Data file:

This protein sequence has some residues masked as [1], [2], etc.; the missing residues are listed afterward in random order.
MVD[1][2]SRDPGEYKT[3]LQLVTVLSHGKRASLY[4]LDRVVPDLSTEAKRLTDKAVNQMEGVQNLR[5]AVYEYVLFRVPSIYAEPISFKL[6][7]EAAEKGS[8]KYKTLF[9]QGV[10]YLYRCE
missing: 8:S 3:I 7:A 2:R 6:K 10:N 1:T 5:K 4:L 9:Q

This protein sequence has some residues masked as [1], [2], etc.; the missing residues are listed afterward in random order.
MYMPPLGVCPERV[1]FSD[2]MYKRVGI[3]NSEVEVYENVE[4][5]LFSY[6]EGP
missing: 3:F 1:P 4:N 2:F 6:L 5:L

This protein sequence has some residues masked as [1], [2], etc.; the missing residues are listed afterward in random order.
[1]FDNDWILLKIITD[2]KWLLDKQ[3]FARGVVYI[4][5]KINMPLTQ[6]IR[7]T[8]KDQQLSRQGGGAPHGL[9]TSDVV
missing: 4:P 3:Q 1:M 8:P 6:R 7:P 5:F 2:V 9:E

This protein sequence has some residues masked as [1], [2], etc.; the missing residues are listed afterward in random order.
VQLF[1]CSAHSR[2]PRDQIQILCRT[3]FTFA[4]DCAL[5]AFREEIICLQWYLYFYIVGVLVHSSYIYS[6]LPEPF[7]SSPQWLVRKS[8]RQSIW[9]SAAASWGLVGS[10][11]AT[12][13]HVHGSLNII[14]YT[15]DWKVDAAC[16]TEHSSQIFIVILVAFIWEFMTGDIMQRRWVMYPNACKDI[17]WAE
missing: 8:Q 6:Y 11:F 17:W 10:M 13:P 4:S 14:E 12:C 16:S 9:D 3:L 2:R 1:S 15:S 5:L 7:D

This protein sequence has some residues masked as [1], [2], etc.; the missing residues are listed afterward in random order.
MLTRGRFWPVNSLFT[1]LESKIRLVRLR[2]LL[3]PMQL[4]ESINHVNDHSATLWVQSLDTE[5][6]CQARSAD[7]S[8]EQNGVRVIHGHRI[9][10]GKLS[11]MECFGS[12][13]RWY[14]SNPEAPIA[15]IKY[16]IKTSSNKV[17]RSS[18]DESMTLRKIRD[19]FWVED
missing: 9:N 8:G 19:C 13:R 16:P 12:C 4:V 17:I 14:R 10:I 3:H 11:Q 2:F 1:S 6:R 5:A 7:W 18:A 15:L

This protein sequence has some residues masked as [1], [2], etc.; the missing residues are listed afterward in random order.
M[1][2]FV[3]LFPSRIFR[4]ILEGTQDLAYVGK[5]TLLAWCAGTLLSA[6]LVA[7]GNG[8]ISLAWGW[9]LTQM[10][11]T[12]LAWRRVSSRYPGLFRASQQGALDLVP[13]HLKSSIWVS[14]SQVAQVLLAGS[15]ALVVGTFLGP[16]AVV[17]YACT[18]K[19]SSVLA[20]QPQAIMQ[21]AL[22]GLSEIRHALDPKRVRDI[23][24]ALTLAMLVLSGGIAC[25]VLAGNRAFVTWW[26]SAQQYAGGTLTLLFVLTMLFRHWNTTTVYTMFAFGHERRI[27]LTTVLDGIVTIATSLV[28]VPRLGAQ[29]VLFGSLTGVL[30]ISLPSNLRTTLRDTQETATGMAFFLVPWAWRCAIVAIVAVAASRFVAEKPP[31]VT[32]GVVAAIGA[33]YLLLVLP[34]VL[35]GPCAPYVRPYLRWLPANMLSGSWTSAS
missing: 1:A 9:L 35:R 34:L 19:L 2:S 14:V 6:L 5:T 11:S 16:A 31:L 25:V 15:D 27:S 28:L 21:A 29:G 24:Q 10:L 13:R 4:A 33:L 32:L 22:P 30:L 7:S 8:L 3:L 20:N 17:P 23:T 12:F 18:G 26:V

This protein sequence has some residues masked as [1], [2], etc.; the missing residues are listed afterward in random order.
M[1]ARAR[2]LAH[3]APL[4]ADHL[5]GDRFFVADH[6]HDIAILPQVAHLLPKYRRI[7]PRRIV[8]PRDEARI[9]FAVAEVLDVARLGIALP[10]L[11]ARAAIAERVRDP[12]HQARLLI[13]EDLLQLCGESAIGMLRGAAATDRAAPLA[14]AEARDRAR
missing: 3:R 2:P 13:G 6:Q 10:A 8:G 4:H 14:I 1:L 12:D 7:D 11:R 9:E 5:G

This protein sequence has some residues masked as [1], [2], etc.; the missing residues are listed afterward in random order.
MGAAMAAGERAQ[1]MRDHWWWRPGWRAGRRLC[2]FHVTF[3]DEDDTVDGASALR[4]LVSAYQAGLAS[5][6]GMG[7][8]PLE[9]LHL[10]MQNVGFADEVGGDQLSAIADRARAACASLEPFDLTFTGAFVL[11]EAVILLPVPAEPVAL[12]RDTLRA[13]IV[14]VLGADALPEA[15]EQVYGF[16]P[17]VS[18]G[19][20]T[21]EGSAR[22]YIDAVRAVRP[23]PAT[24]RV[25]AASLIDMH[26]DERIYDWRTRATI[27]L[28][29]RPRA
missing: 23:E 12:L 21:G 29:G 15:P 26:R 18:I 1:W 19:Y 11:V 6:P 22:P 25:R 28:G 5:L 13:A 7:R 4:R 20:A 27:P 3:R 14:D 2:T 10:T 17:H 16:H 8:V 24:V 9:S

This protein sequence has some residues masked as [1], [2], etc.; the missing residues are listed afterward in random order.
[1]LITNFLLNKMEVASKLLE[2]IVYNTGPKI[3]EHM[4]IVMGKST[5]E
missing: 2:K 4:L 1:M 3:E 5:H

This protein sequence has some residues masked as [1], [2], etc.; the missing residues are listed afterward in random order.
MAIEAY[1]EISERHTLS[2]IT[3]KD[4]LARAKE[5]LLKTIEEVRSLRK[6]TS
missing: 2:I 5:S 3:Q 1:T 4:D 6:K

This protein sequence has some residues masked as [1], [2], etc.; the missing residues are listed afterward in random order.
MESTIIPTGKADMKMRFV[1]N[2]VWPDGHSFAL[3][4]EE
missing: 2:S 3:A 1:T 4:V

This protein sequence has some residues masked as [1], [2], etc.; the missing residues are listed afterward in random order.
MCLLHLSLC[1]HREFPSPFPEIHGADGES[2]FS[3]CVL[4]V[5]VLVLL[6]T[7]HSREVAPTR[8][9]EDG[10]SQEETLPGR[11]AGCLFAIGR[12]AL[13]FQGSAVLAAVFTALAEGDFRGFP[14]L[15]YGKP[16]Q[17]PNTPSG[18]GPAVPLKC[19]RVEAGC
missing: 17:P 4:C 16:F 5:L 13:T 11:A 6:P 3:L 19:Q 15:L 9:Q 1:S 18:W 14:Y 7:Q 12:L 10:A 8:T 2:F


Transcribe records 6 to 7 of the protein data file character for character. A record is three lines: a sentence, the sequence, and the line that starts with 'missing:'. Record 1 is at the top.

This protein sequence has some residues masked as [1], [2], etc.; the missing residues are listed afterward in random order.
M[1][2]FV[3]LFPSRIFR[4]ILEGTQDLAYVGK[5]TLLAWCAGTLLSA[6]LVA[7]GNG[8]ISLAWGW[9]LTQM[10][11]T[12]LAWRRVSSRYPGLFRASQQGALDLVP[13]HLKSSIWVS[14]SQVAQVLLAGS[15]ALVVGTFLGP[16]AVV[17]YACT[18]K[19]SSVLA[20]QPQAIMQ[21]AL[22]GLSEIRHALDPKRVRDI[23][24]ALTLAMLVLSGGIAC[25]VLAGNRAFVTWW[26]SAQQYAGGTLTLLFVLTMLFRHWNTTTVYTMFAFGHERRI[27]LTTVLDGIVTIATSLV[28]VPRLGAQ[29]VLFGSLTGVL[30]ISLPSNLRTTLRDTQETATGMAFFLVPWAWRCAIVAIVAVAASRFVAEKPP[31]VT[32]GVVAAIGA[33]YLLLVLP[34]VL[35]GPCAPYVRPYLRWLPANMLSGSWTSAS
missing: 1:A 9:L 35:R 34:L 19:L 2:S 14:V 6:L 5:T 11:S 16:A 31:L 25:V 15:D 27:S 28:L 21:A 29:G 24:Q 10:L 13:R 4:A 33:L 32:L 22:P 30:L 7:S 8:L 3:L 20:N 17:P 23:T 12:F 18:G 26:V

This protein sequence has some residues masked as [1], [2], etc.; the missing residues are listed afterward in random order.
M[1]ARAR[2]LAH[3]APL[4]ADHL[5]GDRFFVADH[6]HDIAILPQVAHLLPKYRRI[7]PRRIV[8]PRDEARI[9]FAVAEVLDVARLGIALP[10]L[11]ARAAIAERVRDP[12]HQARLLI[13]EDLLQLCGESAIGMLRGAAATDRAAPLA[14]AEARDRAR
missing: 3:R 2:P 13:G 6:Q 10:A 8:G 4:H 14:I 1:L 12:D 7:D 11:R 9:E 5:G